I knew that the site builder would be simple to use. Generally, site builders on domain name registration sites are easy to use, being designed for novices. They are designed for simple sites that are ‘quick and dirty’. Not complex, not hard for a beginner to create, not easy to get into trouble.  So my expectation was, it should be simpler to create a site on Go Daddy than on WordPress (this blog is created in WordPress).  It should have a variety of templates to give a basic look and feel. But most importantly, it should be easy to use.

So the people using this tool have advanced degrees.  One has been using computers for marketing for decades.  The other gets all the latest technical gadgets – early iPods, GPS, Prius, smartphones, palm pilots.  In others words these are not techno-phobics.  These are smart people that are willing to work hard to get technology work for them.

Both clients ended up in extreme frustration, calling me for help on something I was hoping would be easy for them.  One said ‘even their technical support admits the product is bad.’  This just seems wrong.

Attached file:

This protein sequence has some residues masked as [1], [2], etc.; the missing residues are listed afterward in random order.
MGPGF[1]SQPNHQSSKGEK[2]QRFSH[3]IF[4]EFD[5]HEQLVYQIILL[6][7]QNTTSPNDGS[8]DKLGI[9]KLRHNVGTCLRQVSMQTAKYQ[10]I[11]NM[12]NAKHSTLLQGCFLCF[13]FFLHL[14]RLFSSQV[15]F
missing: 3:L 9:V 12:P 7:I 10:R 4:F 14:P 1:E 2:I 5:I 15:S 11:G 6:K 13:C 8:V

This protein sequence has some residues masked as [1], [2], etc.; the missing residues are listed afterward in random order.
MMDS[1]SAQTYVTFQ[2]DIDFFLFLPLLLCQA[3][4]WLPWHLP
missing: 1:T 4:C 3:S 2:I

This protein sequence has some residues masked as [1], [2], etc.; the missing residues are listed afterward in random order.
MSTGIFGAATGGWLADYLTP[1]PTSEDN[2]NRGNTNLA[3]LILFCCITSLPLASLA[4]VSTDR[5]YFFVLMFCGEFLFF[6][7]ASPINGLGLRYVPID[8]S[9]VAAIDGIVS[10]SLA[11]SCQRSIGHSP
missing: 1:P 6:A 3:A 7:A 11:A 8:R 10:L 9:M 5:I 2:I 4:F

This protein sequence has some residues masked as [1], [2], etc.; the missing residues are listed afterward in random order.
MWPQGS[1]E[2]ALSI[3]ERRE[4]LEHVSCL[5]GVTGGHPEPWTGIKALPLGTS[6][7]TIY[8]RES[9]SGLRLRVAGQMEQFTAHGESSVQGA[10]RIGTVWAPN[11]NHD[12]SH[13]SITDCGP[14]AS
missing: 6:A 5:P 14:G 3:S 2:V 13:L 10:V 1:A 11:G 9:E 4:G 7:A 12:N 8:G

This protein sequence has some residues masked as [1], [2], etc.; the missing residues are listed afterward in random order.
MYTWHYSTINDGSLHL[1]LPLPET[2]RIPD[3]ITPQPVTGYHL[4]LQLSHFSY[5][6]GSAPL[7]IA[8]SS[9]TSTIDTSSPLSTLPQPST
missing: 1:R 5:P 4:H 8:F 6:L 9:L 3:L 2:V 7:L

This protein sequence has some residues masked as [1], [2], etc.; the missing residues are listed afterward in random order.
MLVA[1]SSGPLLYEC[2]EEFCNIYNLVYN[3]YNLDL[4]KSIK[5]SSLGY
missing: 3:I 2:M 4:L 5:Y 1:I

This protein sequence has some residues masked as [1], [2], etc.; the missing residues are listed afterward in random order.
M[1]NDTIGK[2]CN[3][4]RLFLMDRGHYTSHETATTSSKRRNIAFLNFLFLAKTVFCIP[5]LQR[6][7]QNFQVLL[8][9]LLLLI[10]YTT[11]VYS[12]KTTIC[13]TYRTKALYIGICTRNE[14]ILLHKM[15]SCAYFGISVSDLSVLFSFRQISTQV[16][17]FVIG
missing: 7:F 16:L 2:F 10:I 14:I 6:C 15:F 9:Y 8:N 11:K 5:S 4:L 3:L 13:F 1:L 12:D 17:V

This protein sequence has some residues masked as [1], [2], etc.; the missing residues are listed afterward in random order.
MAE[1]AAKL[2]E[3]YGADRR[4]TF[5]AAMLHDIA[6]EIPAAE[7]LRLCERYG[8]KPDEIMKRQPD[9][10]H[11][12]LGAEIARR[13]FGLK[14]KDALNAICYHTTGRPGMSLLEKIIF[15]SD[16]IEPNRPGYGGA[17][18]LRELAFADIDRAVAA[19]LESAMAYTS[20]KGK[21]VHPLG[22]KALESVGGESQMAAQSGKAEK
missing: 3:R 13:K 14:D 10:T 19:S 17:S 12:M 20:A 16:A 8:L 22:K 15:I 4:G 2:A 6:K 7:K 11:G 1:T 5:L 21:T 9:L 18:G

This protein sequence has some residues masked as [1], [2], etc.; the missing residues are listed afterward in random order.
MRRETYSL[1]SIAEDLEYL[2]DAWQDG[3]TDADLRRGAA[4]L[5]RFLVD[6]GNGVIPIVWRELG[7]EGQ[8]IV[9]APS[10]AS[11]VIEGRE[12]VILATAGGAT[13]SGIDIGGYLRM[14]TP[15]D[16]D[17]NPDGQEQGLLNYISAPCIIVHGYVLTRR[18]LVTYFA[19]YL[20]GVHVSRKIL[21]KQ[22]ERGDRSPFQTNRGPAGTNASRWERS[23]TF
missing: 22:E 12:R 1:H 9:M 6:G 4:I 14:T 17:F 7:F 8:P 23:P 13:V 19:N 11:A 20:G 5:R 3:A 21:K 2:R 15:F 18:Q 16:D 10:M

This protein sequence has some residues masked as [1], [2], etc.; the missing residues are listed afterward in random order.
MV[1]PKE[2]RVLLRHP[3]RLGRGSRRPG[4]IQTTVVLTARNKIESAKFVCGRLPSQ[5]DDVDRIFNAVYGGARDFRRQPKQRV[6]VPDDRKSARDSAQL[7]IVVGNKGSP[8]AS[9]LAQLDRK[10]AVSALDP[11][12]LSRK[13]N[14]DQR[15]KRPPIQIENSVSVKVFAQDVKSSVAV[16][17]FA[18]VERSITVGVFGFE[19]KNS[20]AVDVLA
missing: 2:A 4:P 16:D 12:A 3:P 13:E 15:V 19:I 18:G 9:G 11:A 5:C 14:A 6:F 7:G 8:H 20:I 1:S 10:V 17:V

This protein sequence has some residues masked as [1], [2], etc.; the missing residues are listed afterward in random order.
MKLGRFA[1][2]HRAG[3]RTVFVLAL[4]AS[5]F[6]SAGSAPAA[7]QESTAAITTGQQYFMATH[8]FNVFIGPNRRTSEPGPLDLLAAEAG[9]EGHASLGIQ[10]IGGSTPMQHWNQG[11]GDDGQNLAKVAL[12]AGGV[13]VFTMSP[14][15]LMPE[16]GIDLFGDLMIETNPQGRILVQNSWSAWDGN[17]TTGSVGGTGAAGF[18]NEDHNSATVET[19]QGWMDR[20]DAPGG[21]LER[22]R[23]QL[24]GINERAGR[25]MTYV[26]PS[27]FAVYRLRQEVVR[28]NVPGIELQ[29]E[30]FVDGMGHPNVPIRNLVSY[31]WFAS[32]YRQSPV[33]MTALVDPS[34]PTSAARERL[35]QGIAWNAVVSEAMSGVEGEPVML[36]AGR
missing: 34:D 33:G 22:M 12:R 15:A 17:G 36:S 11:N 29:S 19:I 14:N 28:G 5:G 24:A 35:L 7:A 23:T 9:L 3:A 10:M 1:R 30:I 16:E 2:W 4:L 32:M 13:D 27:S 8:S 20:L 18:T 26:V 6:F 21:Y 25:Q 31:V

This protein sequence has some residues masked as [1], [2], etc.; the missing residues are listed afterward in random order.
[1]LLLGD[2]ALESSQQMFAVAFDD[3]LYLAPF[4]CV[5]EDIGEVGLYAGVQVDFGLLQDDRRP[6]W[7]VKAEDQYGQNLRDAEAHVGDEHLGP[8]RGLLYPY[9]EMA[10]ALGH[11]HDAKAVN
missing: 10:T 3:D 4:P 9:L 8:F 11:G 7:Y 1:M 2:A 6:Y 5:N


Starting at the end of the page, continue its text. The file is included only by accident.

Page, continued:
Of course, parts of the company are great.  I had a domain and site hosting for another client that auto-renewed. While I would have preferred an email the week before the auto billing, they did send me an email once it did renew. But here is where they excelled:  a few days after it renewed, an American sounding person called me.  Not a robodialer, but an actual person. It was nice to have someone that I understood easily on the phone. It reminds me of a recent visit to Dunkin’ Donuts. The person behind the counter was Indian, and the customer was Hispanic.  English was both their second language, they spoke with a thick accent and were having a hard time understanding each other. It was nice to have someone on the phone understand me, and someone I could easily understand. And the person seemed to understand my product.  He even found out that I could cancel (the project had ended, so I no longer needed the site hosting).  He was just providing really good customer service, on less than a $100 sale.  I was impressed.  So impressed that I gave some honest feedback I had received from my clients.  He seemed attentive and asked for details to follow up. He also did admit that the quick and dirty site creation are bad, and that corporate is working on improving it.  Unfortunately, they are ruining their reputation selling  junk in the meantime.